I have collected all the schematics and code in a zip file you can download everything here:
here is a photo of the synth in its enclosure:
Also there is video and other software, I was able to use this as a HID ( human interface device) so it can be used with pure data, all necessary software is included and there is a readme file:

Here is my instructable based on the work I’ve been doing for my thesis and hopefully business start-up, Hanky Pancreas™! I’ve entered it into the Humana Health By Design Contest so wish me luck!


Accessorize your insulin pump and yourself!More DIY How To Projects


For the most refreshing summer drink all you need is:

1 oz vodka

1 oz lime juice

3 oz Ginger Beer

combine in a glass and enjoy!

Finally! A Hackduino tutorial on perfboard!

For just $8, make your own completely custom arduino circuit. Half the size, and less than 1/3 of the price, this is something everyone who is serious about prototyping and installing with Arduino needs to know how to do!

Never dismantle another project just to reuse an Arduino again! CAN I USE ANY MORE EXCLAMATION POINTS?!?! YES!!!!

http://www.instructables.com/id/Perfboard-Hackduino-Arduino-compatible-circuit/


Representing audio through vibration with ArduinoMore DIY How To Projects
This is my beginning experience to represent audio through vibration with Arduino. I tried to make wearable wristband with lilypad arduino, pager motors, conductive thread and circle PC board. I expected it to be able to work but it failed. It was my first experience to make wearable technology. I would like to retry it in the future.

This craft project demonstrates how a parent can teach their child to braid while integrating some basic math questions.
The instructable requires some hands-on work from the adult (especially when dealing with the hot glue gun), but it’s pretty straight forward and a great learning tool for kids. Have Fun!

Submitted to:
Craft Blog (http://craftblog.com.au)
The Crafty Crow (http://belladia.typepad.com/crafty_crow/)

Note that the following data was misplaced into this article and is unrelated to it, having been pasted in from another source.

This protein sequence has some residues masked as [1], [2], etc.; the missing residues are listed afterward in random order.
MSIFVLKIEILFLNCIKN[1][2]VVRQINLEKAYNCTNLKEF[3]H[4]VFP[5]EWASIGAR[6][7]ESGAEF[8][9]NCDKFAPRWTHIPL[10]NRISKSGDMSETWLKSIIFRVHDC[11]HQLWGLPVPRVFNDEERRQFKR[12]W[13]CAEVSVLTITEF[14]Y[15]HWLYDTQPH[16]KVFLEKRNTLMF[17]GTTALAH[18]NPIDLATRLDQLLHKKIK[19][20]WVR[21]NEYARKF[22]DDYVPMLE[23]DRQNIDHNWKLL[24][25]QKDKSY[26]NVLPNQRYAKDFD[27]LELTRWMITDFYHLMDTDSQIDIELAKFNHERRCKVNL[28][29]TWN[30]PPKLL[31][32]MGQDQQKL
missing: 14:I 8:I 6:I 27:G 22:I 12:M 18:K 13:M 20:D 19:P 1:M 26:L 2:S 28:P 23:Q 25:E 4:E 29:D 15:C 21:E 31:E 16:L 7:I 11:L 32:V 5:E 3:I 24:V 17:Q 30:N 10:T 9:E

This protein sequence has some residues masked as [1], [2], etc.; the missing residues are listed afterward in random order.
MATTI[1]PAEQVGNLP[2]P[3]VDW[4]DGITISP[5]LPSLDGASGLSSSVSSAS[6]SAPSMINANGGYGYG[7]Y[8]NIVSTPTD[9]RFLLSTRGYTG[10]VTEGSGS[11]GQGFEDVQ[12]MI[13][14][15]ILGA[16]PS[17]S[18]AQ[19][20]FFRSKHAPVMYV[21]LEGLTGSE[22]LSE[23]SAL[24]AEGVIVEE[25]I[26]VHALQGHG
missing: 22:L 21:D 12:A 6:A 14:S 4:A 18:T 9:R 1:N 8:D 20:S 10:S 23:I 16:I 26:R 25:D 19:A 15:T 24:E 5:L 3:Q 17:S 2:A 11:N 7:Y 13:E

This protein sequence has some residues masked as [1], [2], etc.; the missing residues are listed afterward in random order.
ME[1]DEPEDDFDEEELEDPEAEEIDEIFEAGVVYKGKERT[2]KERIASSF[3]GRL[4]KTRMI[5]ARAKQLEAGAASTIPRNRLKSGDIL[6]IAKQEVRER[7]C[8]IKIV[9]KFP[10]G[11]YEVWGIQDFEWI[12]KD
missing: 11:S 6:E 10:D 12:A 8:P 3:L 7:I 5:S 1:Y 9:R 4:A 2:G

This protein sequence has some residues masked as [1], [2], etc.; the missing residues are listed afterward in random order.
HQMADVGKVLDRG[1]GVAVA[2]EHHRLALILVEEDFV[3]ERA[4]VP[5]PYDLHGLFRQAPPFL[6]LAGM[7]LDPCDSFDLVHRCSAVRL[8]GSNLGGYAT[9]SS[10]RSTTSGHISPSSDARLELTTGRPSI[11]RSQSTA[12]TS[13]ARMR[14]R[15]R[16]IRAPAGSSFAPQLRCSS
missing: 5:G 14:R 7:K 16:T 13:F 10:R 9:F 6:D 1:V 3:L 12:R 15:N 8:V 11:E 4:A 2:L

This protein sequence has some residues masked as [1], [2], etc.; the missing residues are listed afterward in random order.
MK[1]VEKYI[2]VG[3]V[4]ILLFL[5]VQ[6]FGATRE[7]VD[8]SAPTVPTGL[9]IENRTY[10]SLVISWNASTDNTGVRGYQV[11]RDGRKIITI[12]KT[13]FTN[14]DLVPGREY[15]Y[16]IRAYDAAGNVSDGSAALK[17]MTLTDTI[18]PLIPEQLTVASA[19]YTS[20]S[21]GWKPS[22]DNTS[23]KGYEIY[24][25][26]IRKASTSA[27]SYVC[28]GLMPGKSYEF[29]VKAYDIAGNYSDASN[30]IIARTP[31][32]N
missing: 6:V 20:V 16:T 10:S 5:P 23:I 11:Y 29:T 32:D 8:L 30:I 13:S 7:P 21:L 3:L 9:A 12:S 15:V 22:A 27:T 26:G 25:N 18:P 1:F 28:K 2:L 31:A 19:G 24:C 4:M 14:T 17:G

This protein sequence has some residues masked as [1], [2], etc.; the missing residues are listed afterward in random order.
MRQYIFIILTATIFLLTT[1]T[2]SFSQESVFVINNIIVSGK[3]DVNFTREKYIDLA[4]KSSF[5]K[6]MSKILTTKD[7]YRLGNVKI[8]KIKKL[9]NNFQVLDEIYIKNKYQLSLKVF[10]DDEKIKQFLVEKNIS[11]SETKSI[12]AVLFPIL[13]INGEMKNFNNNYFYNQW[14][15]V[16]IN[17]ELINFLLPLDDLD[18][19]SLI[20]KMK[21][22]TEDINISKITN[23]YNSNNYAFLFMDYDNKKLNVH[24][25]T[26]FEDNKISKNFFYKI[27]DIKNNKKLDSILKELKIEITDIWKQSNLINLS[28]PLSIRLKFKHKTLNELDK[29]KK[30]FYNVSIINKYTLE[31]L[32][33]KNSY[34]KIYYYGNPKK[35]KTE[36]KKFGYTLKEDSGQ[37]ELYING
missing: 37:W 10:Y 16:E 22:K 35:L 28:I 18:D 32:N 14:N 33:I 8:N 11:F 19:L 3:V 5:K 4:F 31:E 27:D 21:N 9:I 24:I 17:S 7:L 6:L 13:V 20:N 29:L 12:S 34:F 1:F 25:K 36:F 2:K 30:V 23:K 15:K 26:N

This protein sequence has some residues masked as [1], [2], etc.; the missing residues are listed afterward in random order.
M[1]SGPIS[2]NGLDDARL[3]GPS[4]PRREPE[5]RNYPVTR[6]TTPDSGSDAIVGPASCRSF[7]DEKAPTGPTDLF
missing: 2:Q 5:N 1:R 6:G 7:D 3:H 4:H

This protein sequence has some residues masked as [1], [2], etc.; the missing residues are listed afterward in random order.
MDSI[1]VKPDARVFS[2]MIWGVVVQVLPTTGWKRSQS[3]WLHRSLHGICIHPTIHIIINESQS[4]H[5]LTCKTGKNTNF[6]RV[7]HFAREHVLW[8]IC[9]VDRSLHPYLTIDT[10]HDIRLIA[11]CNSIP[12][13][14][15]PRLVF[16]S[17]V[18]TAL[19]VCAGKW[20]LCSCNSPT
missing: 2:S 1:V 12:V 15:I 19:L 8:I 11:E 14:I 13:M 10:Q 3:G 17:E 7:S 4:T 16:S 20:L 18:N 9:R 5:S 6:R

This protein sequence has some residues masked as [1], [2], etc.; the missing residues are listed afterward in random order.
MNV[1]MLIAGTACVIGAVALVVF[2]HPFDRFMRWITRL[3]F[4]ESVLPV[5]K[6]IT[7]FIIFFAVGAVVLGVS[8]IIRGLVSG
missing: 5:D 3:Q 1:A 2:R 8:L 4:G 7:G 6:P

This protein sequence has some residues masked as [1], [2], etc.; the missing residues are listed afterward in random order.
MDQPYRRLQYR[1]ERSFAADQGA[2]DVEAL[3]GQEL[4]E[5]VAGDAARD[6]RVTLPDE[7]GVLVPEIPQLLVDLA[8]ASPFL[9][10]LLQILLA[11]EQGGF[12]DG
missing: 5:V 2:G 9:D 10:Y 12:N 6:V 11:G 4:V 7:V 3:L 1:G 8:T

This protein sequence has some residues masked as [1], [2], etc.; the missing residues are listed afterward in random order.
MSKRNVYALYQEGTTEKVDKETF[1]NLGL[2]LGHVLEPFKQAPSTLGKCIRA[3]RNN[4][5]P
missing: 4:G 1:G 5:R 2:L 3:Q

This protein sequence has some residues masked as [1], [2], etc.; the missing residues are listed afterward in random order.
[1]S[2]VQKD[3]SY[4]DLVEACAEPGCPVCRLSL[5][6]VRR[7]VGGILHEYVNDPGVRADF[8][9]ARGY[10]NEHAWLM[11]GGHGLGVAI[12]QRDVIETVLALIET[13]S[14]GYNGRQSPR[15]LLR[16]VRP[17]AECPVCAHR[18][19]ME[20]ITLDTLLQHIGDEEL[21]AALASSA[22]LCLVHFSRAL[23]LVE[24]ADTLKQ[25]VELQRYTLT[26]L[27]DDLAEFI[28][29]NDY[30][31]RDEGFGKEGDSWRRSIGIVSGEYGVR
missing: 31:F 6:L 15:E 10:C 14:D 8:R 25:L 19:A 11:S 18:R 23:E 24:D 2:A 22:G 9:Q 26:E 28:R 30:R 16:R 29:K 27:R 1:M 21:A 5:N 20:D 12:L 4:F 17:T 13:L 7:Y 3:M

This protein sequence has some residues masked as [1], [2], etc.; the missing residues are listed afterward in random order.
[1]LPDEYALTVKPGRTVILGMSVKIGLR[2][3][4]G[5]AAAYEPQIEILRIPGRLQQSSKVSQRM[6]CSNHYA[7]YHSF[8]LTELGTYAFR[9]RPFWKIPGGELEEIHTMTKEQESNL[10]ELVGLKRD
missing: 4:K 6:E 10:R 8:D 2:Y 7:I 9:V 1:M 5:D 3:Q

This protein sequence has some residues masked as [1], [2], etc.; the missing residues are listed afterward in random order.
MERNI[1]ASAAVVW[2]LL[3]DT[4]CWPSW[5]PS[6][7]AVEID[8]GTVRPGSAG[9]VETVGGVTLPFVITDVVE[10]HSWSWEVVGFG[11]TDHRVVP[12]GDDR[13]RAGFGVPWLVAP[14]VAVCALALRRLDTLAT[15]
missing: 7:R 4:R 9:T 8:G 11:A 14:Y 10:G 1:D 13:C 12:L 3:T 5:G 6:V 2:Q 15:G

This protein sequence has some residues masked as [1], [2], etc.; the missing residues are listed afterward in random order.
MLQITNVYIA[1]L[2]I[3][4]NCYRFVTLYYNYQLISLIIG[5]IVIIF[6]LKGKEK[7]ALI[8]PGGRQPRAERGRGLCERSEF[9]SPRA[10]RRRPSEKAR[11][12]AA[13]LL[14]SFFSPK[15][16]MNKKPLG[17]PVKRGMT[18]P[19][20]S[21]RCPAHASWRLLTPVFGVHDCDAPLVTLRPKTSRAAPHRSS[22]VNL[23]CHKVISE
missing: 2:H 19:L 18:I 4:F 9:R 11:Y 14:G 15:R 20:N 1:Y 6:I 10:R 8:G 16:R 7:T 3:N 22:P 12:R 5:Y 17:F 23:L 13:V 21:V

and Craftzine Blog (http://blog.craftzine.com/) [UPDATE: http://blog.craftzine.com/archive/2010/05/yarn_octopus_teaches_kids_to_b.html]


Read the rest of this entry »


A cute bag from old clothesMore DIY How To Projects

This tutorial shows how to make a bag (with a personality) using fabric pieces from old clothes and other fabrics. The project is very easy to make but takes time and requires a lot sewing with a sewing machine. It makes people smile when I walk with it on the street, which I consider as an achievement in NYC and that makes me smile also :)

Hey gang!

We’ll talk about web analytics and self-promotion online today in class, and I’ll meet with anybody who wants a one-on-one about their project.

Here’s the scoop on your final projects!
Due online by Sunday, May 9 at 10pm
-You can make an Instructable, a long blog post here, a PDF, an annotated Flickr set, or a post/other presentation on your own site, whichever you prefer.
-Video is optional, but photos and steps in text are mandatory, as is releasing any source code, pattern templates, or other resources needed for readers to make your project.
-Regardless of your method of publishing, you must create a summary blog post here, presenting your project (by 10pm on Sunday)
-After publishing your tutorial online, share a link to it with a few sites/blogs you think might be interested in posting about your project.

On our last class, May 12, we’ll have snacks and have casual presentations about our projects and how they were received online! Email me with any questions.

Kitchen Pegboard w/ E-Reader Holder
My final project will be a multi-use pegboard for the kitchen that has an e-reader attachement. I really want to do this because I think there’s some great cooking apps out there for Kindle, iPad, etc, and having a safe, dry place to keep the recipe displayed is important. I’d also like to explore the possibility of making an industrial strength capacitive utensil that can turn pages on iPad/iPhone easily and without goopiness.

Materials:
Pegboard
Pegs
Wire (for making e-reader holder)
pegs/baskets/etc for other utensils
wood for making the space between the pegboard and the wall.
Realness – for keeping it real.
A kitchen.
An e-reader (mine’s a nook, trust)

I wanna do this project because i think lots of people have use for this (and i also secretly hope it will get swept up in the iPad/Pod/Phone extravaganza.

Target Websites:
Instructables
LifeHacker
ApartmentTherapy (kitchn/unpluggd).
Gizmodo

INSPIRATION